A Wealth of Evidence: The Identity of the Man Commemorated at Sutton Hoo
By Dmitri Phillips
Elements: Boston College Undergraduate Research Journal, Vol.3:1 (2007)
Abstract: The history of England did not begin with the Industrial Revolution and not everything supposed about the Anglo-Saxons reduces to the myth of King Arthur and the Round Table. Contrary to commonly held beliefs, the Dark Ages of the North were full of splendor and brilliance; the only thing dark about them is their enshrouded history, but that only makes them all the more fascinating. The great burial mound at Sutton Hoo in East Anglia, discovered just before World War II, shines as one of the most grandiose sepulchers in history, yet the identity of its occupant remains a mystery. Was it a wealthy merchant, a warrior from overseas, or a great king? This paper gathers, presents, and scrutinizes the evidence and arguments from ancient records, opulate grave-goods, and contemporary investigations in an attempt to determine the most likely candidate for the individual interred in Mound 1 at Sutton Hoo.
Introduction: From the very moment of the gravefield’s discovery in 1938, sparks of controversy have surrounded the identity of the person commemorated in what was to be named Mound 1 of the Sutton Hoo cemetery, the most lavish and magnificent burial mound yet uncovered in Anglo-Saxon England. On their visit to the site in 1939, Hector Chadwick said to Charles Phillips, “It’s the grave of King Raedwald you know. I’ve no doubt of that.” Chadwick may have had no doubt— shortly thereafter he wrote a paper defending his position”—but others after him have doubted this assertion, and it is still an unresolved question appearing at the head of most considerations of Sutton Hoo.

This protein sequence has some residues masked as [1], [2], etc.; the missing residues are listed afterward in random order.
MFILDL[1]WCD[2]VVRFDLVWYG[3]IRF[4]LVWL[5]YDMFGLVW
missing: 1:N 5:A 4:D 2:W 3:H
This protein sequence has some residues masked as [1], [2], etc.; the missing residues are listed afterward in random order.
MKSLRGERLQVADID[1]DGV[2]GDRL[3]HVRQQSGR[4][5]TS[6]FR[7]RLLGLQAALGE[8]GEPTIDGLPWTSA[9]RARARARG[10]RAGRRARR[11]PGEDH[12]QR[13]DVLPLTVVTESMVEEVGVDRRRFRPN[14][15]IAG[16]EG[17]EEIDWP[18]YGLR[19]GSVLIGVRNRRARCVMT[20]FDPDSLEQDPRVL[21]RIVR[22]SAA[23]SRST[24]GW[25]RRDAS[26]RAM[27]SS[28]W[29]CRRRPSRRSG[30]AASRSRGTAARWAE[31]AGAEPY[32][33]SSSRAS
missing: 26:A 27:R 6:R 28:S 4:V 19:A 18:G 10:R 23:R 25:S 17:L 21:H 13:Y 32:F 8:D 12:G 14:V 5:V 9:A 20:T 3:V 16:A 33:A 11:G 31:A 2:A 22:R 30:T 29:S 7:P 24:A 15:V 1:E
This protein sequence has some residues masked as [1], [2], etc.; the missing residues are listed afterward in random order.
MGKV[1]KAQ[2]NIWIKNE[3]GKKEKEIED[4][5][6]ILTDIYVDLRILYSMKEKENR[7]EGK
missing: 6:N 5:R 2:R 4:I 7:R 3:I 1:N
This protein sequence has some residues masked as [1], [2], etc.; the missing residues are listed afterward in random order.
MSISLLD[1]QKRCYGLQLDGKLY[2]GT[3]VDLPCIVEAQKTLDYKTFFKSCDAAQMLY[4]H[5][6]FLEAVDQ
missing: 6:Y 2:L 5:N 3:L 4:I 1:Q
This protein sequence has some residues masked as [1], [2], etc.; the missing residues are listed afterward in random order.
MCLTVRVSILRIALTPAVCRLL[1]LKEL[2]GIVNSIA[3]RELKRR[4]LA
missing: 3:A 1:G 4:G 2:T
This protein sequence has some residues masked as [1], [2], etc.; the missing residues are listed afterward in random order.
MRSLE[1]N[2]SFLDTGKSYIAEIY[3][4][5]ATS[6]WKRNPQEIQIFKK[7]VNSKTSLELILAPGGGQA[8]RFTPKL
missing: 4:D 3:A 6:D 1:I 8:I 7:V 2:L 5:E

While some claim the question to be inconsequential, the reconstruction of history, art, and culture depends on such pivotal questions as much as on anything else. The development of a more precise chronology, an understanding of the culture of kingship and of pagan religious practices, and, of particular significance to the period under scrutiny, an appreciation of the meeting point of paganism and Christianity, are all spheres of study that may benefit from a more precise identification of the person honored in the greatest grave at Sutton Hoo. At the same time, these areas must actually assist in the very task we undertake, and one must carefully sift through the literary and archeological evidence accumulated since its discovery to see in what ways the evidence complements and augments, supports and is supported by, our understanding of these key areas of investigation.